Tuesday March 1, 2011
From Creamer Media in Johannesburg, I’m Shannon de Ryhove.
Forces loyal to Libyan leader Muammar Gaddafi were massed near the Tunisian border on Tuesday, and the US said it was moving warships and air forces closer to Libya.
Residents feared pro-Gaddafi forces were preparing an attack to regain control of Nalut, about 60 km from the Tunisian border in western Libya, from protesters seeking an end to Gaddafi's rule.
The United States and other foreign governments discussed military options on Monday for dealing with Libya as Gaddafi scoffed at the threat to his government from a popular uprising.
US ambassador to the United Nations Susan Rice said Gaddafi was "disconnected from reality," was "slaughtering his own people" and was unfit to lead.
Egypt's military leaders will hold a referendum on constitutional change on March 19, a parliamentary election in June and a presidential poll six weeks later.
Youth activist Zyad El-Elaily and 16 other members of the Coalition of Revolutionary Youth which took part in protests to oust President Hosni Mubarak, said he had met three members of the ruling Supreme Council of the Armed Forces on Sunday.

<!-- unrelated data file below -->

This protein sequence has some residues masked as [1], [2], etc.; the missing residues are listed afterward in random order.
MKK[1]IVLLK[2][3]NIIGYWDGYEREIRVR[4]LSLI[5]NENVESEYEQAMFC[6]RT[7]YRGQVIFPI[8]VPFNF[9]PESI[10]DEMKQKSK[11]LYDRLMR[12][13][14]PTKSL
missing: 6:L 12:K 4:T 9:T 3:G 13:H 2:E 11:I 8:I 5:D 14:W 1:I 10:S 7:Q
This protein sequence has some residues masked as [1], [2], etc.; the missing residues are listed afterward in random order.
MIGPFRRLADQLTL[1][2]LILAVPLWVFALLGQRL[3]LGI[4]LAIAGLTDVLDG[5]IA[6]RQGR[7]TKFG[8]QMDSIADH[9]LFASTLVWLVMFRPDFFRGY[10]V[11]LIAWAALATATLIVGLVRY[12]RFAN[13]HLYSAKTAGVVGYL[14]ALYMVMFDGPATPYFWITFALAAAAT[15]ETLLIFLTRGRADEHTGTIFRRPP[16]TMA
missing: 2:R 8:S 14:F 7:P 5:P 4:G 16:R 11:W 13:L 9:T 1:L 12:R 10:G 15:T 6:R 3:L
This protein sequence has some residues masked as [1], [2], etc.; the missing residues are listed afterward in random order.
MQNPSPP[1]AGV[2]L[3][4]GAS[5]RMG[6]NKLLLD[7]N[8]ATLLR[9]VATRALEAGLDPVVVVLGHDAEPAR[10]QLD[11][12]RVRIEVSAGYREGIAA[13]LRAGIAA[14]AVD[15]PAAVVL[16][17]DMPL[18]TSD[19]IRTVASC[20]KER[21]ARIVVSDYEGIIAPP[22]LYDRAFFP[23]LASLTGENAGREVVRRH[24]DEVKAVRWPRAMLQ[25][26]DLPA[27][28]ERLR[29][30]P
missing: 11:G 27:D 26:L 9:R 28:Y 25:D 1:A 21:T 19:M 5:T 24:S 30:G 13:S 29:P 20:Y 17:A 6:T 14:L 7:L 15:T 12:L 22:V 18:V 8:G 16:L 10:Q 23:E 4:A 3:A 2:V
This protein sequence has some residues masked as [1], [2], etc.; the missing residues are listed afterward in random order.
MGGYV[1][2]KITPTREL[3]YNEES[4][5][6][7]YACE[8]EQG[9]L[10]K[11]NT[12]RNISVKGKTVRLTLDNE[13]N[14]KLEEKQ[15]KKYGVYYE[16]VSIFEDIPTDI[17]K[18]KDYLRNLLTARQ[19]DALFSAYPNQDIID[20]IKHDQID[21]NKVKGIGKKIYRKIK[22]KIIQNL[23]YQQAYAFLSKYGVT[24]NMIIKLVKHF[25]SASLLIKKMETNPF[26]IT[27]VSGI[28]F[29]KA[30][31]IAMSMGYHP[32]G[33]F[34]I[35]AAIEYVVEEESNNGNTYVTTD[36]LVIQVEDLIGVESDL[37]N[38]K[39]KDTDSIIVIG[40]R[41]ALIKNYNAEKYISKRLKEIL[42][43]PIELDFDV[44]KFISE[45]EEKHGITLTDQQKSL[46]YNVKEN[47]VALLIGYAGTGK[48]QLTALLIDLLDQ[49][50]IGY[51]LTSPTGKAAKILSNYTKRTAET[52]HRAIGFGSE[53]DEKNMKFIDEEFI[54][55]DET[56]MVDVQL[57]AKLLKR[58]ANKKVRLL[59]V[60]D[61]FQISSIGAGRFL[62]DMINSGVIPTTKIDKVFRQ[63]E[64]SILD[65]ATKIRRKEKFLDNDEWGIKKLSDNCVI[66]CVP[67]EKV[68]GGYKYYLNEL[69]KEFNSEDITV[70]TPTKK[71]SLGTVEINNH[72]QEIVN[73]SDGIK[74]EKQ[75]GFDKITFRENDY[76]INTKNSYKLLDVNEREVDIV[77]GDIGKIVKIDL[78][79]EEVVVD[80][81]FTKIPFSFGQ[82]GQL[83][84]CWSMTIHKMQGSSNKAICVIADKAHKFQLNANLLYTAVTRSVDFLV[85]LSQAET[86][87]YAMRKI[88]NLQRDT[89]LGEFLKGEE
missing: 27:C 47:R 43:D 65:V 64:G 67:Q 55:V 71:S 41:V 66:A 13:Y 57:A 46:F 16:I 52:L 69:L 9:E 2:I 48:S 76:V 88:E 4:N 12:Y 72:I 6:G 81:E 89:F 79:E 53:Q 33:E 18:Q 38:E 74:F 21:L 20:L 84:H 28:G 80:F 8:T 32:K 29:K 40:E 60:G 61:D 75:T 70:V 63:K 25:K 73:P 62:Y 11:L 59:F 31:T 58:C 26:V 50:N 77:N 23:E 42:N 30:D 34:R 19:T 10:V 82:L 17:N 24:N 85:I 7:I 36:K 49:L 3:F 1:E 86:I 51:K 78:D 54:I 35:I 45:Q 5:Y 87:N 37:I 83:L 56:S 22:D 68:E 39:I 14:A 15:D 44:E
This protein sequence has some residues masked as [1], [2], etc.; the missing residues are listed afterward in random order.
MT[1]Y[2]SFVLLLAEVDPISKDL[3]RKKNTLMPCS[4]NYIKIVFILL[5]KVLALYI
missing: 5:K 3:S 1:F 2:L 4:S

The council has yet to set a formal date for the referendum or elections.
Elaily said the council's timeframe for the referendum and the elections reflected its eagerness to hand over power.
South Africa recorded a R4,9-billion trade deficit in January, largely owing to major decreases in exports of mineral products, machinery and electrical appliances and vehicles, aircraft and vessels.
This was compared with the prior month’s surplus of R10,3-billion, which was buoyed by higher commodity exports, specifically in iron-ore, precious metals and base metals.
The South African Revenue Service reported Monday that exports from South Africa dropped by 17% to R44,7-billion in January.
Imports increased by 14% to R49,6-billion, which was up from R43,5-billion in December.
Also making headlines:
Tanzania's president accuses the country's main opposition party of provoking violence to try to remove his government.
On Monday, South African Mineral Resources Minister Susan Shabangu extended the moratorium on new applications for prospecting rights in the country.
And, a senior World Bank official said on Monday that a sustained period of higher oil prices will significantly affect developing economies, but is unlikely to derail their strong recovery since the financial crisis.
That’s a round up of news making headlines today.